RIO DE JANEIRO • With crimson lipstick, eyeliner, mascara and a beaming smile, Michelle Carter on Friday won a stunning Olympic shot put gold to sprinkle a little glitz on an event often cruelly ridiculed for the shape of its women athletes.
Holding her nerve, the self-proclaimed "Diva" etched her name in the history books with a last-gasp throw at Rio.
Now the bubbly, fashion-conscious American wants to change the perception of her event and the strong women who compete in it.
"I'm in a sport where people don't look at us like women, they don't look at us like being girls, or feminine," Carter said.
"But I've been girly all my life and so I couldn't separate... between the sport and being a woman.
"I love hair, I love make-up, I love fashion and I love throwing the shot put."
When Carter hurled her last heave of 20.63 metres, she toppled New Zealand's two-time Olympic champion Valerie Adams (20.42m) and became the first American woman to win a shot put medal at the Games in 56 years.
On top of beating Adams, Carter also trumped her coach and father, Michael, who won a shot-put silver in the 1984 Los Angeles Games.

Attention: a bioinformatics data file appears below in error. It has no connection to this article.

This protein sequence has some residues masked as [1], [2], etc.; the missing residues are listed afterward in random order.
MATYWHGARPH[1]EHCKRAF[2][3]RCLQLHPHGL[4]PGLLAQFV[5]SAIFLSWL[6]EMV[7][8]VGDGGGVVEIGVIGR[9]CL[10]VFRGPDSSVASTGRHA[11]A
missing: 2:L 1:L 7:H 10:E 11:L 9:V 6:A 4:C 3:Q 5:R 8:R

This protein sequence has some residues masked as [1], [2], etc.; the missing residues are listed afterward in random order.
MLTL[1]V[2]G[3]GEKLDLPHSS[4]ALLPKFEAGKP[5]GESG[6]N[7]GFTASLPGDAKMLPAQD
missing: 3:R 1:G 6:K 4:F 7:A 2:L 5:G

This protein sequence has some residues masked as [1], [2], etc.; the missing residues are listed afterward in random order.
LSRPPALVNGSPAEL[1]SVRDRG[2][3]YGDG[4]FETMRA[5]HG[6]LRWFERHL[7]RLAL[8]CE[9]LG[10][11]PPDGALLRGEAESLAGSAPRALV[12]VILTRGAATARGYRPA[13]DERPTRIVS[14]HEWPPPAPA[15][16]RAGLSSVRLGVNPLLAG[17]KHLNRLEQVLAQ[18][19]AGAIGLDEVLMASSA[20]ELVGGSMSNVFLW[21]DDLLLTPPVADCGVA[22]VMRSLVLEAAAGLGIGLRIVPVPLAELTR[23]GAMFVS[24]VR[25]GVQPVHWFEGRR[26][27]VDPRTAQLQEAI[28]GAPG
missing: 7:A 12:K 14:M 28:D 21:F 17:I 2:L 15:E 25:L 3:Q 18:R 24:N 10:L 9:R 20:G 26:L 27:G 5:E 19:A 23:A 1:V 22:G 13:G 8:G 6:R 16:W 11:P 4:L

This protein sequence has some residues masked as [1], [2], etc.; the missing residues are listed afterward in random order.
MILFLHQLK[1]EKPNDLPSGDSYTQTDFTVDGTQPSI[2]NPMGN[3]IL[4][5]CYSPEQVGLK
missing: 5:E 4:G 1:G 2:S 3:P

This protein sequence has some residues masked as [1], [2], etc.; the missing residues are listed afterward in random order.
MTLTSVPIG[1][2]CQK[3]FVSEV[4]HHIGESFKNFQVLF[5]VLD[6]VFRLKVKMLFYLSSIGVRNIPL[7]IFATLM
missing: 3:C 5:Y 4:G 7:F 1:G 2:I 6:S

Now, she teased, the plan is to regularly remind him she went one better.
"I'm gonna be walking around the house saying 'yo daddy, I got you'," she told reporters afterwards, as Michael, who later built a successful American football career, laughed in the audience.
The path to success has not been smooth for Michelle, who finished 15th at the Beijing Games, and then fifth at the London Olympics.
Yet for Michael, both as her father and as her coach, the Rio victory was worth the wait.
"The coach has retired for this year and the dad is now just walking around happy, with his chest stuck out," he said.
In the men's discus competition, German Christoph Harting hurled 68.37m with his last throw of the final to dramatically snatch the Olympic title from Piotr Malachowski and keep it safely in the family.
Harting's older brother Robert won the gold in London four years ago but failed to get through qualifying in Rio after suffering a back injury while trying to switch off a lamp with his foot from his bed.
That appeared to clear the way for the year's form thrower Malachowski and the big Pole did not disappoint with long throws on his first three attempts that would have been good enough for gold until Harting's final attempt.
Malachowski had a chance to get back in front with the last throw of the competition but could not surpass Harting or improve on his earlier 67.55m, settling for silver ahead of German bronze medallist Daniel Jasinski (67.05m).